Types of Differential
There are, as of the moment, about five types of automotive differentials – three of which are the most common. They vary in terms of how they react to quick maneuvering, rough roads, and turns.
The open differential, also known as OD, is the most common and present in many regular automobiles and thus, the least expensive. It performs the basic functions of a differential which is to let your car wheels rotate at different speeds.
This differential performs best on roads with good grip. But for slippery or icy terrains, it barely moves your car. And if it does, the car’s movement is time and energy-consuming (both for you and your car).
A locking differential, or locker, on the other hand, behaves like an OD on regular roads and can lock the wheels of the same axle together. This means that both wheels get power and the vehicle can run on rough and slippery roads like sand, mud, and ice.
The downside, however, is that if one wheel loses traction, the vehicle might slide off – a dangerous situation if one is riding up a slope especially one on a cliffside. Additionally, vehicles with lockers tend to have difficulty speeding on surfaces with good traction once the locks are switched on.
Between the OD and the locker is the limited-slip differential. The LSD works with a clutch pack – a thick high-performance differential fluid or a complex geartrain. This type of differential is often used by race cars.
The other two differentials – the electronically-controlled limited-slip differential and the torque-vectoring differential are also used in cars like BMW, Ferrari, Audi, and Lexus. They are more expensive, and in the case of torque-vectoring differentials, they tend to consume a lot of fuel.
Wear and Tear
A differential is built for durability and can last long enough as long as it is properly cared for – like by regularly changing the differential oil. This is usually done every 30,000 to 60,000 miles depending on environmental conditions, the severity of the job your vehicle does, as well as the type of oil used.
The best way to check when you need to replace your differential oil, however, would be to regularly look at the oil levels of your differential.
Regular oil change definitely helps a lot in prolonging your vehicle’s differential lifespan. But any vehicles will be subjected to eventual wear and tear, especially when we drive them roughly or over rough roads.
You can possibly have a malfunctioning differential if you either have:
- imprecise steering
- trouble making turns
- grinding or squeaking, especially near the tires which happens when you try to turn corners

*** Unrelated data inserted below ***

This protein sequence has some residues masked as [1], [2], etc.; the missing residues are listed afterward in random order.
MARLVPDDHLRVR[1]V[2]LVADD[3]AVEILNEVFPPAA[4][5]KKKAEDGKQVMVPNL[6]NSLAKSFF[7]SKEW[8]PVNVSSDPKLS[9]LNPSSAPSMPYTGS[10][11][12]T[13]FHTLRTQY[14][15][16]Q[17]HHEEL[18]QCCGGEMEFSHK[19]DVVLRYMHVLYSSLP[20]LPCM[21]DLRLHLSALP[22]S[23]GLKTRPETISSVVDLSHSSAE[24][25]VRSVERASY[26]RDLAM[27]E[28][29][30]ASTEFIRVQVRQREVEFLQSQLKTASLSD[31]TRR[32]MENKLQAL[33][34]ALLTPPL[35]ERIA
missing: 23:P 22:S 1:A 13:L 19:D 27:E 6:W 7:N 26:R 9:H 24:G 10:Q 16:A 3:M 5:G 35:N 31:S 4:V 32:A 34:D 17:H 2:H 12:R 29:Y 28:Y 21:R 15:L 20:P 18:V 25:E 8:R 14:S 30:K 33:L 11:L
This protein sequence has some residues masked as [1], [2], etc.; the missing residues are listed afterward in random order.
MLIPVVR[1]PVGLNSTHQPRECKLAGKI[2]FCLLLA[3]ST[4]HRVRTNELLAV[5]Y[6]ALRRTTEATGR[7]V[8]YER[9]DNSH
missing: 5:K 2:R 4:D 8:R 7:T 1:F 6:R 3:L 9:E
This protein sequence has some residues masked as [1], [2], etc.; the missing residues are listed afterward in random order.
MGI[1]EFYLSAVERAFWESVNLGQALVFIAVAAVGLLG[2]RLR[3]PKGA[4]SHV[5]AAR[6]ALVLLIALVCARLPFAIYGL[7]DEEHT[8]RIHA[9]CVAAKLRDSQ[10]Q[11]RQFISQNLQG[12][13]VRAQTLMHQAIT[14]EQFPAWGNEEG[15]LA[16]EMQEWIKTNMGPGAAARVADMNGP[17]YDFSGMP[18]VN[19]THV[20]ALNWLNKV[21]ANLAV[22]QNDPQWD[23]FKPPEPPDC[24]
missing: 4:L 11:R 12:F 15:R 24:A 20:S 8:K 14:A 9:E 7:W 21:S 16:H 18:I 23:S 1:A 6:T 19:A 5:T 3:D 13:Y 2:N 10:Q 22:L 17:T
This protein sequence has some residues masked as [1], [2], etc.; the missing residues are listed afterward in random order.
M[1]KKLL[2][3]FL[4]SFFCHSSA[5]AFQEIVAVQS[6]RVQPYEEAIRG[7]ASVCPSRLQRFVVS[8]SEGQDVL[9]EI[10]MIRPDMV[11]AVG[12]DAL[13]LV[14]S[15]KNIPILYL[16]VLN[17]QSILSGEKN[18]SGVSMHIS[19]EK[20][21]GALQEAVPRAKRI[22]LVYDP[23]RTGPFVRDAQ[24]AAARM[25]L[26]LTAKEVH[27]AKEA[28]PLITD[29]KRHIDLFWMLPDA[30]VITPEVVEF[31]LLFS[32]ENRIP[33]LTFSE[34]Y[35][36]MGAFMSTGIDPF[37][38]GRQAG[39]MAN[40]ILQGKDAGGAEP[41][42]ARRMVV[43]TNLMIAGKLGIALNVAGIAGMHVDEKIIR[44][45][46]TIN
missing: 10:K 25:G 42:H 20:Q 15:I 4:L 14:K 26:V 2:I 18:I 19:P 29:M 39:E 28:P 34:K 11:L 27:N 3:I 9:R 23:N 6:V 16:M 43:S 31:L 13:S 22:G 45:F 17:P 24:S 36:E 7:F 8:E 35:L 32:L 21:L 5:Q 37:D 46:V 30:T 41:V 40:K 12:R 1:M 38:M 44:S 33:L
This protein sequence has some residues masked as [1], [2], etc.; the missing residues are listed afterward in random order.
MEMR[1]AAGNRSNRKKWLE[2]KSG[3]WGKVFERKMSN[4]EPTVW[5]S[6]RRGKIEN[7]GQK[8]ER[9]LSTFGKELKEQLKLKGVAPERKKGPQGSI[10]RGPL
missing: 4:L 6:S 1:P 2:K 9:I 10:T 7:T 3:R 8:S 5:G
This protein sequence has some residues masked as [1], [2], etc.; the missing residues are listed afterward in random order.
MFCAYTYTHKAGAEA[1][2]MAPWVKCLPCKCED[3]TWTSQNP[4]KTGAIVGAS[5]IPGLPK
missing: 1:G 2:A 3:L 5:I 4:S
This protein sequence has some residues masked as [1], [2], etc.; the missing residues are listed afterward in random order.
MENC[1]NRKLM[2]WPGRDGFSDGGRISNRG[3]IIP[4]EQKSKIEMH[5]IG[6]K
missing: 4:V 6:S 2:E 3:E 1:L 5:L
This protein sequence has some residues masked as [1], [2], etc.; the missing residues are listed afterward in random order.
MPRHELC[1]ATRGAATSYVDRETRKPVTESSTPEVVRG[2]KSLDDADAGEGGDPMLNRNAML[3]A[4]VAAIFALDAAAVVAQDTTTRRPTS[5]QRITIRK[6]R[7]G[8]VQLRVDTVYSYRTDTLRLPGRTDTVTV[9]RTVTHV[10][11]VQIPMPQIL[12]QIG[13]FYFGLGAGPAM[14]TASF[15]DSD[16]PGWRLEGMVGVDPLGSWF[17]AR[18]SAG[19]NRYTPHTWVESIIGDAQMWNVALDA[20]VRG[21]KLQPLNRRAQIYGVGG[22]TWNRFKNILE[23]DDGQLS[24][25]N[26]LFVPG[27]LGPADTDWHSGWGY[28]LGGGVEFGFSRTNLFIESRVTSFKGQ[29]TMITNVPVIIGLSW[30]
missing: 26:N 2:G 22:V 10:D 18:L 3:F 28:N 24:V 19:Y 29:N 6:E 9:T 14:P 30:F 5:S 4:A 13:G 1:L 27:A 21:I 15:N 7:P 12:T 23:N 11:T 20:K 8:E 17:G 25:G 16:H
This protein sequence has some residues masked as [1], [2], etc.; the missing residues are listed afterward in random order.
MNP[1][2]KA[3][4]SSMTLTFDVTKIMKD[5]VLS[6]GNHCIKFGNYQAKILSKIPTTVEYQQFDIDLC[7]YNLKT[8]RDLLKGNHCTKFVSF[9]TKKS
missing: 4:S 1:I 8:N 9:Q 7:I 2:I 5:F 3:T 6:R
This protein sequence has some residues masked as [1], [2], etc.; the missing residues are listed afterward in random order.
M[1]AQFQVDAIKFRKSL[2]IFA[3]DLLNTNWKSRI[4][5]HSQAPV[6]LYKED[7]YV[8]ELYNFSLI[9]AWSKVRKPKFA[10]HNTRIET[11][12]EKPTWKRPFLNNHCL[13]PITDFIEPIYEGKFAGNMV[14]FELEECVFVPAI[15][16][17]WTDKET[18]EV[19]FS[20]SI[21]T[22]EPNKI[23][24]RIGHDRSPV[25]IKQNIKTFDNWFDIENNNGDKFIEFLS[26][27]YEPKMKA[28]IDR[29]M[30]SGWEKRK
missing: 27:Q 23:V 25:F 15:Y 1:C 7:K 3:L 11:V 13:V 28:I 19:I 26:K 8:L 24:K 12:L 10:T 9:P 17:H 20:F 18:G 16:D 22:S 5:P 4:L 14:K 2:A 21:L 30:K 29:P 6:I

- vibration throughout the vehicle or on the car floor
- squealing during acceleration
- a leak.
Take note that some cars give a humming sound rather than a squealing, wheezing or moaning noise. If this humming is left unchecked, it could turn into a growling which means that your car is in serious trouble and needs to be repaired the soonest.
So how does one know that the humming that your car has is a trouble call and not its regular tune?
A hum attributed to any problematic differential will remain constant regardless of the surface it runs on. A persistent hum – especially the one you have not heard before or any of the indicators mentioned above could mean that it’s time for you to contact a mechanic or an auto repair shop to have your car diagnosed as soon as possible.
Why Replace a Worn-out Differential?
With a worn out differential, chances are, your car is leaky, noisy or has maneuverability problems. When your car displays these symptoms, it is only a matter of time before you will have the ultimate trouble of not being able to drive your vehicle at all.
It is possible that your car still has a differential that is neither too worn out nor good as new but has some parts that need working on like a torn gasket, a worn output seal or sludgy oil which is actually good news since you need not change the entire differential itself.
Still, it is important to check the entire differential’s condition every time its parts are tinkered with. Note that a preventive differential repair and replacement means easier maneuverability and safer driving. It also means avoiding high expenses because of undue wear and tear on your tires as well as your axle components.
Repair, Replace, Rebuild
There are three possible scenarios when dealing with a faulty differential. The first two of which you can D-I-Y in your garage at your own pace. Here are the possible solutions to repairing a faulty differential:
- Worn Out Gasket and Output Seal
If either the gasket or the output seal of your car’s differential is problematic, the process requires removing these parts and replacing them.
The car is initially propped on jack stands and the wheels connected to the differential are removed. A drain pan is placed under the differential to remove the differential fluid and to check for any leak indicators, like debris, stones, and the like.